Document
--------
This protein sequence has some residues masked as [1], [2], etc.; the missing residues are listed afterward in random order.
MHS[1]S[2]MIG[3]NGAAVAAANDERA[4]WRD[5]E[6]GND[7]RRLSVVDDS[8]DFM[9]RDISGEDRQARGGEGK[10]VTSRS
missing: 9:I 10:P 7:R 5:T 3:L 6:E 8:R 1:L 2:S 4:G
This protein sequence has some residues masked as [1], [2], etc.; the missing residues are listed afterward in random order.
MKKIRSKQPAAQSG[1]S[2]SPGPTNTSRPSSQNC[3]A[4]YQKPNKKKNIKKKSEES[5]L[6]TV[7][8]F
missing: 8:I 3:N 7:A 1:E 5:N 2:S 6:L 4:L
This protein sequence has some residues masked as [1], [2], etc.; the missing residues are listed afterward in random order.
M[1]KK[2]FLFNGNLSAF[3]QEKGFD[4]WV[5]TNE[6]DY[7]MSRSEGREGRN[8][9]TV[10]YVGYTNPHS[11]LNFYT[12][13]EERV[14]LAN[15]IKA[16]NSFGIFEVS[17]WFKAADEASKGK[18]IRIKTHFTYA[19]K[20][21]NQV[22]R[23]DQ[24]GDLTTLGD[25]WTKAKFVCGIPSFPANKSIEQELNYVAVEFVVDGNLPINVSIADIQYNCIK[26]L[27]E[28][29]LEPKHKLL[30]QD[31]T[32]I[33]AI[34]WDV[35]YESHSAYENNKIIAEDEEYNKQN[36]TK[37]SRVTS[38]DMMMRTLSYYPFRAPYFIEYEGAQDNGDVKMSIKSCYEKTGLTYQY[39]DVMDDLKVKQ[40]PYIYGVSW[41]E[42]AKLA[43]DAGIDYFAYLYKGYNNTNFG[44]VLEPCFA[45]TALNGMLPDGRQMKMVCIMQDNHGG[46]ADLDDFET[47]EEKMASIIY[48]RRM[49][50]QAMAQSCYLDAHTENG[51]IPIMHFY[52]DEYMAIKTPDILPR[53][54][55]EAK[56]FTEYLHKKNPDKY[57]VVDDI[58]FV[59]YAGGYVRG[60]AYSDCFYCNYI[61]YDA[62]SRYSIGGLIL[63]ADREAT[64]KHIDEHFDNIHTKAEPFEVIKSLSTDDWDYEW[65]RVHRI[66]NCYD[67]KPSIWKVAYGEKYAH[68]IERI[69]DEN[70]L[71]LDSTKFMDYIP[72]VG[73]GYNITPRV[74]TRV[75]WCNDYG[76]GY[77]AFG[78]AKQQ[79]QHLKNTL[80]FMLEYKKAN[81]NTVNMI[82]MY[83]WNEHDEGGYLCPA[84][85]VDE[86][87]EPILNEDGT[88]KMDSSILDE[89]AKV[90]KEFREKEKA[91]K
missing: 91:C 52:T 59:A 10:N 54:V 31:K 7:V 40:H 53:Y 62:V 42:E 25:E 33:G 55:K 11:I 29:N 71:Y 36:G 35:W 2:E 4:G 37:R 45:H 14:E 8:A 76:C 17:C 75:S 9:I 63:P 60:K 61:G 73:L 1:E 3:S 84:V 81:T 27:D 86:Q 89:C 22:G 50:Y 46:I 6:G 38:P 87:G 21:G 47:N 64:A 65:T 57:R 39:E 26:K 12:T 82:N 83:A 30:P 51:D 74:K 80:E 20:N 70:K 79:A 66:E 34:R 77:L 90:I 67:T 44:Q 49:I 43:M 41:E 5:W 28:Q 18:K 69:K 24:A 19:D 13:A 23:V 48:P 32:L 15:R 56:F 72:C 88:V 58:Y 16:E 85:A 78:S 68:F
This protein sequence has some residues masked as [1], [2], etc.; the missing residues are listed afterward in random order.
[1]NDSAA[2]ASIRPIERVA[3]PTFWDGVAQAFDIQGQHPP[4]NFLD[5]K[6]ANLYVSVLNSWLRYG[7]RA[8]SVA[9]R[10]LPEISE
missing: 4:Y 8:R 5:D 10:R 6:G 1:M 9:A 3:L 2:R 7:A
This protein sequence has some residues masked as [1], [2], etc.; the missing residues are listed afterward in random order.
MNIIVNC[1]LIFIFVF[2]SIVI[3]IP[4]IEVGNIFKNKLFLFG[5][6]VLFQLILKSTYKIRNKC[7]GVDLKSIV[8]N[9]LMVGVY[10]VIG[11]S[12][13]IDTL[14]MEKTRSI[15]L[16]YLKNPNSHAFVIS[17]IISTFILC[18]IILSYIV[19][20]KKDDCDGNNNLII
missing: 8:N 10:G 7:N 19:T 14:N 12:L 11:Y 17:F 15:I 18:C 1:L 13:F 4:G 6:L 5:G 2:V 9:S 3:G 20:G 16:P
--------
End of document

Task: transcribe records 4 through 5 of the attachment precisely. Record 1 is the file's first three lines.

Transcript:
This protein sequence has some residues masked as [1], [2], etc.; the missing residues are listed afterward in random order.
[1]NDSAA[2]ASIRPIERVA[3]PTFWDGVAQAFDIQGQHPP[4]NFLD[5]K[6]ANLYVSVLNSWLRYG[7]RA[8]SVA[9]R[10]LPEISE
missing: 4:Y 8:R 5:D 10:R 6:G 1:M 9:A 3:L 2:R 7:A
This protein sequence has some residues masked as [1], [2], etc.; the missing residues are listed afterward in random order.
MNIIVNC[1]LIFIFVF[2]SIVI[3]IP[4]IEVGNIFKNKLFLFG[5][6]VLFQLILKSTYKIRNKC[7]GVDLKSIV[8]N[9]LMVGVY[10]VIG[11]S[12][13]IDTL[14]MEKTRSI[15]L[16]YLKNPNSHAFVIS[17]IISTFILC[18]IILSYIV[19][20]KKDDCDGNNNLII
missing: 8:N 10:G 7:N 19:T 14:N 12:L 11:Y 17:F 15:I 18:C 1:L 13:F 4:G 6:L 5:G 2:V 9:S 3:G 20:G 16:P